Asked May 1, 2013, 10:38 AM EDT

I have a quackgrass problem in my lawn. I would estimate that 50% of my lawn has been taken over by quackgrass, some areas higher and some less. Over the past few years, I have tried to strengthen my lawn, by aerating in the fall, dethatching, mowing frequently, and fertilizer treatments. These measures have only seemed to make the problem worse. I know there is no selective herbicide for this problem. What are my options? Should I round up the whole lawn and start over? Thanks, Ben

Story County Iowa

1 Response

There are basically two options in regards to quackgrass in the lawn.

One option is to tolerant the presence of quackgrass in the lawn and do nothing.

The other option is to destroy the quackgrass and then reestablish the lawn. Unfortunately, quackgrass is very difficult to destroy.

Quackgrass is a cool-season perennial grass. It spreads rapidly by underground stems or rhizomes.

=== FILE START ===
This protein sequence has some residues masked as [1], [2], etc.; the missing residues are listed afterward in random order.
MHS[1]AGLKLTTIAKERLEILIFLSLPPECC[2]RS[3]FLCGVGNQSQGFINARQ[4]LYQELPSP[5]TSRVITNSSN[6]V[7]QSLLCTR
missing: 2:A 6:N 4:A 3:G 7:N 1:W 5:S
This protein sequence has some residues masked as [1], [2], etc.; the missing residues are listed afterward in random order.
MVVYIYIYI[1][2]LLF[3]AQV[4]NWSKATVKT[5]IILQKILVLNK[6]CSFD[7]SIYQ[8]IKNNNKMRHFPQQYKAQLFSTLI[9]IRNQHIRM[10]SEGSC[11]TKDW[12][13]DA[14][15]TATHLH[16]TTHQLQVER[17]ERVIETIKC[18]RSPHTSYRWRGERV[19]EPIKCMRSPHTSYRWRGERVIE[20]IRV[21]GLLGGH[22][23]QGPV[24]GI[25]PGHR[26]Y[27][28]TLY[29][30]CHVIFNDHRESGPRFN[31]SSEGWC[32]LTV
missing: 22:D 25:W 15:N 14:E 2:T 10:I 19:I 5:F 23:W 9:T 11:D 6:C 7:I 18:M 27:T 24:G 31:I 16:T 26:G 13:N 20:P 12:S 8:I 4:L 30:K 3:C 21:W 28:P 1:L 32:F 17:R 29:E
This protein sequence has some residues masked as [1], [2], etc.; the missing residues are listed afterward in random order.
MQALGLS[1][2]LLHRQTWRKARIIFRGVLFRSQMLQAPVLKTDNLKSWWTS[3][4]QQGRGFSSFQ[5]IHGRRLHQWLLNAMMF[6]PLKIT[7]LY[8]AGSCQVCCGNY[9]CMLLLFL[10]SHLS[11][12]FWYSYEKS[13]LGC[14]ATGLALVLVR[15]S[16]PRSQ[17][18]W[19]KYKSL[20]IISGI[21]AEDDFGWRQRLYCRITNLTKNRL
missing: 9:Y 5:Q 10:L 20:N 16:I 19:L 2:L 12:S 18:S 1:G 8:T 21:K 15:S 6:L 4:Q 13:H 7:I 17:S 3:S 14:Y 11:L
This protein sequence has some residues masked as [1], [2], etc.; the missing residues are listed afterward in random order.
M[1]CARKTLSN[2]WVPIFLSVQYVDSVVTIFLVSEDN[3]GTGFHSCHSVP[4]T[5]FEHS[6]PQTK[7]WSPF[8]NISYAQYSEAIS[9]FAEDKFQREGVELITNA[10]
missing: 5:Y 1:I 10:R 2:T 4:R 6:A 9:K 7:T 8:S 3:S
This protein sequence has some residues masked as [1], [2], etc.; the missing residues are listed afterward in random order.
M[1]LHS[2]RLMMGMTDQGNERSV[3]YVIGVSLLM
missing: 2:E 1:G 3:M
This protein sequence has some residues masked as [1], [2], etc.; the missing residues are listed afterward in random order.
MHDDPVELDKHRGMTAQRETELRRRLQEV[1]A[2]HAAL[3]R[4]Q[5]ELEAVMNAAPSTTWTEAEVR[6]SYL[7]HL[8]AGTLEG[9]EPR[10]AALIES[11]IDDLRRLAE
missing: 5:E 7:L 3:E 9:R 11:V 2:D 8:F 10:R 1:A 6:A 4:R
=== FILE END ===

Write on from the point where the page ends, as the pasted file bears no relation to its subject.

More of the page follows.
To effectively control quackgrass, all of the rhizomes in the soil must be completely destroyed. Any rhizomes (or parts of rhizomes) that remain in the soil will eventually root and produce leafy growth. Quackgrass can be destroyed by applying glyphosate (Roundup). However, it will likely take several applications. To make sure the quackgrass is completely destroyed, spray at least 2 foot beyond where quackgrass is visible. The plants should die within 1 to 2 weeks of the application. When new quackgrass shoots emerge, spray again. Continue to do this over a period of 4 to 5 months. If control efforts were begun in May, it may be possible to reestablish the lawn in fall.